What do Marielle and my mum have in common?

They’re brave women taking a stand for change. And brave women are the bedrock of our latest campaign, focusing on the women who are making the world a fairer place for us all.

Recently, we asked our followers on Twitter and Instagram to tell us about a courageous woman in their lives. Their responses were as varied and effusive as you’d expect. From their mums to Marielle Franco to global superstar Beyoncé, stories of courageous queens just kept coming.

Perhaps unsurprisingly, mothers topped the list. “My mum dared to utter against gender discrimination in her tradition based family” posted one Instagram user. “My stay at home mom went to college while raising a 7 year old after my dad died,” wrote another.

© Amnesty International

Over on Twitter, the trend was the same. One person tweeted: “My awesome mother who survived civil war, army coupe and take over, cattle rustling by running to the bush every single day with 5 of her children. Its the reason i am alive and she is the bravest woman i know.” Another simply wrote: “My mom for her sacrifices.”

One of the many stories that caught our eye came to us by email from Matt Cannock, who told us about his mother, Nichola, a former senior engineer in the UK’s Royal Air Force. “In 1993 she sued the MoD [Ministry of Defence] for discrimination,” wrote Matt, “having been fired for having children (me) - which at the time in the military, was not allowed. She took on the might of the MoD and the establishment, and she won the biggest pay-out in history for sex discrimination at the time, paving the way for thousands of women to sue and win similar awards.”

tweets and instagram posts on brave women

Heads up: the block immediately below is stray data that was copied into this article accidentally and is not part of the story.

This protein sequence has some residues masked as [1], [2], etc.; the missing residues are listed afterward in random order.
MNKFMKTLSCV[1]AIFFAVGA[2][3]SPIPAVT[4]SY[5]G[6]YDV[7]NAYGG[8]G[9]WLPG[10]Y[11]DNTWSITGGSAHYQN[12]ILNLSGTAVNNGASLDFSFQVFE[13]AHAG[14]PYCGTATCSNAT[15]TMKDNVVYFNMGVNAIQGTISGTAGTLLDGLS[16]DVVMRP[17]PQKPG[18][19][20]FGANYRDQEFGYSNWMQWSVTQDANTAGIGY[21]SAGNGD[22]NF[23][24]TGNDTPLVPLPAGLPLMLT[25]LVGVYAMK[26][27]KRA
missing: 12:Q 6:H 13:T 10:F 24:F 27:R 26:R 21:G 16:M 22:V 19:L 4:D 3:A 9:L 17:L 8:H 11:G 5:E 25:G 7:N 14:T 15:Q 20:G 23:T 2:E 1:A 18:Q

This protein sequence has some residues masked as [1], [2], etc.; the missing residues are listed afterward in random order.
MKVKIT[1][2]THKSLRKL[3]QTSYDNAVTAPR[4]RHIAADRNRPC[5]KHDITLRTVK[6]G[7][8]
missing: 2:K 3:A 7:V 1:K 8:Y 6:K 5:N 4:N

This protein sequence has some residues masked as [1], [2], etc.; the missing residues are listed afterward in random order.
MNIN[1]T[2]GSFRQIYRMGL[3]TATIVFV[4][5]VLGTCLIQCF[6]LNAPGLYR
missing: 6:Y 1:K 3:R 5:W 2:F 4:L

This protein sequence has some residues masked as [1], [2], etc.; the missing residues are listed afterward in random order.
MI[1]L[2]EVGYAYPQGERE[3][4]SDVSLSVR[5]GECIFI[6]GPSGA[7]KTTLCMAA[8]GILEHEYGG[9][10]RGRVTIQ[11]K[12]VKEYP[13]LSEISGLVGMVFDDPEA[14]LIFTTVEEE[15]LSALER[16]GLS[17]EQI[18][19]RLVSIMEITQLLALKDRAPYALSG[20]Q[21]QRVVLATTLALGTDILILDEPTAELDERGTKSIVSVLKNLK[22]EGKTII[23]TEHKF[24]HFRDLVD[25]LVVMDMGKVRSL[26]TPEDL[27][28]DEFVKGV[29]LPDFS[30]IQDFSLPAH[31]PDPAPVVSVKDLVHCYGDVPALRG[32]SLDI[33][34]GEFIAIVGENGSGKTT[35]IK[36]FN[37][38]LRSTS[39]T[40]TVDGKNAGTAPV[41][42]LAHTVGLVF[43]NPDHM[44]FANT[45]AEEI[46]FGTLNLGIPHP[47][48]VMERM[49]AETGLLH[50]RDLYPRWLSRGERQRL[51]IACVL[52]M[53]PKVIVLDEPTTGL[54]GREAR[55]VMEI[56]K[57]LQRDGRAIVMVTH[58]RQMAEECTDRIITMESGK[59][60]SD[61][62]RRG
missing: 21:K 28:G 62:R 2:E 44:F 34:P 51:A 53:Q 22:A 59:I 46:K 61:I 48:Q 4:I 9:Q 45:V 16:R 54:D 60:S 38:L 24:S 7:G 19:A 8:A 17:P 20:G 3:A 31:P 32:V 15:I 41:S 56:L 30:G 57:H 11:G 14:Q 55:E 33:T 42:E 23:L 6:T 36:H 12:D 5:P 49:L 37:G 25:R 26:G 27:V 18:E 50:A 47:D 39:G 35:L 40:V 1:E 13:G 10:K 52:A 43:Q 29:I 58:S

There were sisters, wives, daughters, cousins, girlfriends, grandmothers, godmothers, mothers-in-law, friends – all described as brave for their incredible acts of defiance, whether that meant single-handedly raising a family, beating cancer, confronting government wrongs or surviving domestic violence.  

It shouldn’t be surprising that women and courage are seen almost as synonymous. As one Twitter user commented, “All women are courageous.”

They are because they have to be. The landscape for women is harsh. According to the UN, 1 in every 3 women globally has experienced gender-based violence. This violence extends to the online sphere: Amnesty’s 2018 study of women journalists and politicians in the USA and UK revealed that a woman received a toxic tweet every 30 seconds. And according to that same study, black women were 84% more likely to receive abuse online than white women, showing clearly the barriers that women with intersecting identities face.

Women who dare to put their heads above the parapet and speak out against discriminatory laws or hostile policies are at even more risk. Front Line Defenders’ 2018 analysis has shown that women activists are far more likely than their male counterparts to face sexualised smear campaigns, sexual assault and rape, and their children being targeted. With government leaders increasingly degrading women publicly, cutting funding to reproductive health services, targeting communities of colour and rolling back LGBTI rights, the climate for women who speak out is even more poisonous.

It’s no surprise, then, that among the many responses we received were the names of these equally courageous women: Saudi right-to-drive activist Loujain al-Hathloul who is currently in prison for “promoting women’s rights”; Nasrin Sotoudeh, recently sentenced to 38 years and 148 lashes for criticising Iran’s laws forcing girls as young as nine to wear the veil; journalist Masih Alinejad who also campaigns against Iran’s forced hijab laws; Marielle Franco, politician and advocate for Brazil’s poorest, who was shot dead last year; US whistleblower Chelsea Manning; Mozambique’s Cidia Chissungo, a youth activist helping activists in the region and currently supporting victims of Cyclone Idai; Moroccan social justice activist Nawal Benaissa; and many more brilliant women defending our rights.

© Amnesty International

If anything, we learned that there are brave women everywhere. They may not admit to it, but given a certain set of circumstances, they will rise up to do what’s right.

“I wouldn’t say I felt brave, but I suppose I had to be,” says Nichola Cannock. “I knew the establishment would throw everything at me – and they did. But I felt so strongly that I and other women shouldn’t be discriminated against for having children, and that was worth the fear and vilification.”

Loujain, Chelsea, Marielle (if she were still with us) and, yes, mums of this world would probably agree. Bravery is not a mantle to be worn. It comes when you need it, whether you seek it or not. Somewhere within us, we all have the capacity to be brave.